Proceedings of the 2015 ACM HPDC International Workshop on Scientific Cloud Computing (ScienceCloud), Portland, OR, June 2015.
Multi-tenant cloud infrastructures are increasingly used for high-performance and high-throughput domain science applications. Various cloud platforms, such as OpenStack and Amazon EC2, along with research efforts, such as NSF GENI and FutureGrid have attracted scientists to these platforms with the promise of virtually infinite compute resources.
This paper presents work toward providing better resource allocation accounting in multi-tenant cloud environments by understanding the subtle interference between network, compute, and storage resources. The experiments provide insight that help cloud administrators know how to best distribute virtual cores to physical cores considering the effect of advanced virtual network technologies on remote block I/O performance.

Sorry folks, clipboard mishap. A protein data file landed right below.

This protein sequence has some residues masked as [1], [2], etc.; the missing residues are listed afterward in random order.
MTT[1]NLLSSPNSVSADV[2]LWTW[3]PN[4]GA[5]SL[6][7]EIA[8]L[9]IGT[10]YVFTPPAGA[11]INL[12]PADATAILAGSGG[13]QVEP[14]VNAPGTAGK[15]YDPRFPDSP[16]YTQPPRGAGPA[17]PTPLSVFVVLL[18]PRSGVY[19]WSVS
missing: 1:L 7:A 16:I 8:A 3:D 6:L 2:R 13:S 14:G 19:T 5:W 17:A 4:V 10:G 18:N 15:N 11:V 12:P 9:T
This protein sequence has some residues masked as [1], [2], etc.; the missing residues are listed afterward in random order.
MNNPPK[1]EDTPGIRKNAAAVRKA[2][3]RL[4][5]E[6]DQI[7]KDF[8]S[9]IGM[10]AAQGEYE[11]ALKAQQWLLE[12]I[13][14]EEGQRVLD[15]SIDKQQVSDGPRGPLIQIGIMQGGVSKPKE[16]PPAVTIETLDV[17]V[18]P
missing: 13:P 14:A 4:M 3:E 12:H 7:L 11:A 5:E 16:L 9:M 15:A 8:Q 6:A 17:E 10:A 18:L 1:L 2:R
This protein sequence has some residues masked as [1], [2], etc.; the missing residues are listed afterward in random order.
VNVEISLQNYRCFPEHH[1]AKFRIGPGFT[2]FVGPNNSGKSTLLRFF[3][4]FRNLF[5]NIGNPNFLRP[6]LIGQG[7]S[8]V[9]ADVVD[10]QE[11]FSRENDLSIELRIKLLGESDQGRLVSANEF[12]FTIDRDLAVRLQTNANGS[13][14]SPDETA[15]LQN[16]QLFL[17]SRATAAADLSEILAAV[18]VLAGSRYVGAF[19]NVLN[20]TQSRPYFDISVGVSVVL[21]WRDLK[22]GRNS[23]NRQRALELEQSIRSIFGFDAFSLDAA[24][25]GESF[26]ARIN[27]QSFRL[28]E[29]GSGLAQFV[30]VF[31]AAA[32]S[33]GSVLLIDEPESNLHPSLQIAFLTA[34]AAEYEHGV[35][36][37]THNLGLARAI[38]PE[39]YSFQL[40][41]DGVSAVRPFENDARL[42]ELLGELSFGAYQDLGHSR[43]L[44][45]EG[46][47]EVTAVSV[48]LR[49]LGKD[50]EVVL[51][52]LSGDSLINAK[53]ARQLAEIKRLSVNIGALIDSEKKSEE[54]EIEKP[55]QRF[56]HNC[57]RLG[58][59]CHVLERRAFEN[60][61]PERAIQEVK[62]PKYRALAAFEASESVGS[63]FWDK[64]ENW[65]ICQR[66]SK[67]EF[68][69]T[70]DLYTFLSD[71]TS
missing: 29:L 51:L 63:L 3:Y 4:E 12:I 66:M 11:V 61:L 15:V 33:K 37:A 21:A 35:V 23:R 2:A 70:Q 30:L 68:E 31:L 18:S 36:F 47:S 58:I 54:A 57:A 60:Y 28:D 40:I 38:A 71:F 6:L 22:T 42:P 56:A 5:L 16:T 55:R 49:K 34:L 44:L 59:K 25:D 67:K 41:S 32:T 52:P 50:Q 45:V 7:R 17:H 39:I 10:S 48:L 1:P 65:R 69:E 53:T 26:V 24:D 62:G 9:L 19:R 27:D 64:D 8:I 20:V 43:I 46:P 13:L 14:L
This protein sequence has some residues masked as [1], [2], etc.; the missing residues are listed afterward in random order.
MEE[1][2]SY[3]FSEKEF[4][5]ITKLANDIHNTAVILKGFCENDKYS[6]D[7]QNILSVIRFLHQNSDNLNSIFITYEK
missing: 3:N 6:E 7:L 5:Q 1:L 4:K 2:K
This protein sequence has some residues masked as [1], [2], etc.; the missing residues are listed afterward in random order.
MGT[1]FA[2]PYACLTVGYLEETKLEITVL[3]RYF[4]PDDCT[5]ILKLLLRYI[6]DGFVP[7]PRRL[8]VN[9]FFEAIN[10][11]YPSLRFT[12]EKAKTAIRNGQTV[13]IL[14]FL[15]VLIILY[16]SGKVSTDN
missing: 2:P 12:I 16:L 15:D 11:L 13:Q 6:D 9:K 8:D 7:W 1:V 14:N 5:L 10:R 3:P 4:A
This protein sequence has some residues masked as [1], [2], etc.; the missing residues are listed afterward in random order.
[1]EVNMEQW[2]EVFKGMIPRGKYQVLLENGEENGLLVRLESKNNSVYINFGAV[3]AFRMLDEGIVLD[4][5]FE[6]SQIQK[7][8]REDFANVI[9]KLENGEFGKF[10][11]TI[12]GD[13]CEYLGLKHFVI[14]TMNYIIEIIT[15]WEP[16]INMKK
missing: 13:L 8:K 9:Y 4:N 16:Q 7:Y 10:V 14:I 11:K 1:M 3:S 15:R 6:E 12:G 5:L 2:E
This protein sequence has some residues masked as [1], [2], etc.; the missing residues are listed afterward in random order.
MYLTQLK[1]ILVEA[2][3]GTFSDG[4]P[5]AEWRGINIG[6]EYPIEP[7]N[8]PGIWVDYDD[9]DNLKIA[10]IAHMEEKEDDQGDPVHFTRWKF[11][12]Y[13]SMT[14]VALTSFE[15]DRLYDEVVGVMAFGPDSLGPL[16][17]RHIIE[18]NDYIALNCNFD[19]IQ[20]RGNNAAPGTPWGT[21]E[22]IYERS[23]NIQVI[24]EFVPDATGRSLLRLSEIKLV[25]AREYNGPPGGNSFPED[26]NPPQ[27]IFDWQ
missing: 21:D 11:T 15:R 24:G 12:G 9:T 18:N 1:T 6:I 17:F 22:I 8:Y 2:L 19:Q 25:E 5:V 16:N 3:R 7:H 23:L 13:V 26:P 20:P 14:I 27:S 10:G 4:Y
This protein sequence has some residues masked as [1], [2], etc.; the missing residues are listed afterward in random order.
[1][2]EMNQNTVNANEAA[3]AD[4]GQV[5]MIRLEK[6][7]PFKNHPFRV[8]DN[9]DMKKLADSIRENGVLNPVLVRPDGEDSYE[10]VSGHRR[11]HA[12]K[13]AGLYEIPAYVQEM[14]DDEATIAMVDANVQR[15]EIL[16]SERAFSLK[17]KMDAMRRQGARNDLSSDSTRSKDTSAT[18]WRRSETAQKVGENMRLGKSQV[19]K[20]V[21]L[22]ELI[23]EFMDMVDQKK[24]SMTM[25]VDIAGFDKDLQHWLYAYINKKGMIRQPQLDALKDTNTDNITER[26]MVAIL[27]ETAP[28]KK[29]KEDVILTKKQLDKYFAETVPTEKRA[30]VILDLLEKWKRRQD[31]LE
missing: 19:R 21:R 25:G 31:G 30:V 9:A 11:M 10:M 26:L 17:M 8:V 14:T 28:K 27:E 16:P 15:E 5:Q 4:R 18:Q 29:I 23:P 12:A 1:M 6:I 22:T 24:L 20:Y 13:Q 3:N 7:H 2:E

The results show that SR-IOV network interfaces to an SSD iSCSI device can provide extremely fast block I/O with minimal CPU overhead and minimal performance interference between tenants. In addition, careful mapping of virtual computation to physical computational cores is critical to increasing performance isolation.